Dead Leaves by Andrew David Barker — 3.5/4 out of 5 stars

(H  10/31)  This “love letter to the horror genre” takes place in October 1983, when British parliament was vilifying horror movies, and three teen friends were hell-bent on getting an elusive copy of the movie, The Evil Dead.   A very nostalgic look at the ’80’s and the growing pains of facing adulthood.

The Loop by Jeremy Robert Johnson — 3 out of 5 stars

(H  11/31) One of my September selections.  Strange things start happening in a small town, directly linked to a large biotech company.  A small group of teens fight for survival in this violent new reality.  This was one that I thought I would enjoy a lot more than I did.  Characters, pacing, and storyline were okay, but I felt there should have been a bit more explanation for the mysterious company and these experiments.  I also wasn’t sure if this was meant to be marketed as a YA or adult novel (the set-up felt like a YA novel but the violence was definitely for more “mature” horror readers).

Fish Swimming in Dappled Sunlight by Riku Onda — ??? out of 5 stars

Set during the course of one night, Aki and Hiro spend their last evening together in their shared apartment, wondering what the other did during an earlier ill-fated mountain trek.  Is one of them a murderer?   Okay, this hooked me from the beginning as I love a good psychological thriller and unreliable characters.  It was great until…it wasn’t??  There came a point that I seriously thought some pages went missing or that I totally overlooked something from an earlier chapter.  The ending left me feeling both unsatisfied and confused.  Overall not bad, just not the thriller I was expecting.

Novellas, Short Stories, and Anthologies

Unquiet Spirits:  Essays by Asian Women in Horror — 3.5 out of 5 stars

(H  12/31)  Twenty-one essays blending themes of family, loss, and identity with spirits/ghosts of Asian folklore.  While this wasn’t what I was expecting, I did enjoy these very personal writings, as well as the backstories of the Asian spirits  and their roles in various cultures.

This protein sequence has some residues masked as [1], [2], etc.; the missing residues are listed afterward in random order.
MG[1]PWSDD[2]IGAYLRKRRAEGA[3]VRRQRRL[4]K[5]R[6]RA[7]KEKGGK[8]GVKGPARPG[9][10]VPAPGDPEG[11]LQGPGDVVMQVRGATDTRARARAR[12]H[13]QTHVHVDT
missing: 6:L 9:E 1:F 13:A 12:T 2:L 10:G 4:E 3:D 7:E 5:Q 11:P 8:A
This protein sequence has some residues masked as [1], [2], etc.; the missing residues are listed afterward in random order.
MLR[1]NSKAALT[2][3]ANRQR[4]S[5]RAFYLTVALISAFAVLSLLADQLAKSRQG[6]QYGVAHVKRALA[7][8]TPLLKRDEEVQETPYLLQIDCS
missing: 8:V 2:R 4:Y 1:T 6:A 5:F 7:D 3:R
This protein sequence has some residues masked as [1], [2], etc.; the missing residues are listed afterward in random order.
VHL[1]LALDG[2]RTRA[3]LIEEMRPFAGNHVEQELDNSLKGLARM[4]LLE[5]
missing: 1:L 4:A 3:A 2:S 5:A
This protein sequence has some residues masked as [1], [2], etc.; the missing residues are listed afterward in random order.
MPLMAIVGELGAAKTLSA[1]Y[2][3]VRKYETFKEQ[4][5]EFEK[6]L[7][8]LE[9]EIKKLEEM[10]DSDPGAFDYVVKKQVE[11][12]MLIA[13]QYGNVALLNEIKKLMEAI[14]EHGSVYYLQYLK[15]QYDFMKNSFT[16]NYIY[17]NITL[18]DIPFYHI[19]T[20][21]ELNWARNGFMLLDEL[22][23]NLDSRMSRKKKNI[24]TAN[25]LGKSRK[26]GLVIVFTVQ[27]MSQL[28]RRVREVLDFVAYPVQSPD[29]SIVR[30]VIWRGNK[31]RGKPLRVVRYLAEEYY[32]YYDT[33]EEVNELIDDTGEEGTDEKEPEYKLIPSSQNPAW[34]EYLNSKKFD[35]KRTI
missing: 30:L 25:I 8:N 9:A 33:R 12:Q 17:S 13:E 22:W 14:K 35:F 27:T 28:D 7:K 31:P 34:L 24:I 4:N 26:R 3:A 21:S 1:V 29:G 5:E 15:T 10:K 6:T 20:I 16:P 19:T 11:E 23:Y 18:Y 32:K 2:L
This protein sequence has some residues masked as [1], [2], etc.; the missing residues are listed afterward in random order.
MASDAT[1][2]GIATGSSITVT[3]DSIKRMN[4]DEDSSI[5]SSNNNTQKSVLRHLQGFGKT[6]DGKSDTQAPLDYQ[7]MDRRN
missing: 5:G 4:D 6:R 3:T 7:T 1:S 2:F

Stay safe and Happy Reading!

Weekly Mash-Up #171

Autumn is almost here!

After another loooonnng summer of hot weather and forest fires, it’s nice to feel that change in the air and to see the leaves starting to change colors.  I’ve started to decorate my house with autumnal colors…and a few spooky things have found their way out of storage already!

And my reading has taken a bit of an uptick with my 31 Books of Halloween.  I still feel like I’m on the edge of another reading slump, but hopefully I can keep it at bay with some great Halloween-inspired reads.

The Week in Books

The Forest by Lisa Quigley — 3.5/4 out of 5 stars

(H 3/31)  The community of Edgewood holds an annual fall festival, giving offerings to the surrounding forest for continued safety.  As Faye and her husband are about to take over as the town stewards, Faye discovers the forest really needs a more sinister sacrifice.    I really enjoyed this one from the start, as it really brings the tension and surrounds you with the creepy atmosphere.  I’m still not sure how I feel about the ending, which leaves this in limbo at 3.5/4.  Part of me felt it was rushed, part of me felt it was too…convenient?  No matter my opinion on the ending, this is one I would definitely recommend adding to your Halloween reading list.

Killer Pizza:  The Slice by Greg Taylor — 3.5 out of 5 stars

(H 4/31)  This middle grade/YA tale is about three teens who work at a local pizza place called Killer Pizza, which just happens to be a front for a company that hunts down monsters.  This fast paced story is the second in the series, but can easily be read as a stand-alone (however, I think if I had read the first one I may have had more interest in the main characters).  Something about this story reminded me of the Scooby Doo shows, only with more cartoonish  gross moments.  A good starting point for budding young horror enthusiasts.

Pearl by Josh Malerman — 3 out of 5 stars

(H 5/31)  What better way to start out the Halloween reading season than with a creature feature novel featuring a sinister telepathic pig?!?  If you have fond memories of the beloved Wilbur in Charlotte’s Web, well, these pigs will certainly become your nightmare fuel.  It’s not my favorite of Malerman’s works, but this fast-paced tale offers all the horror that a good creature feature should have.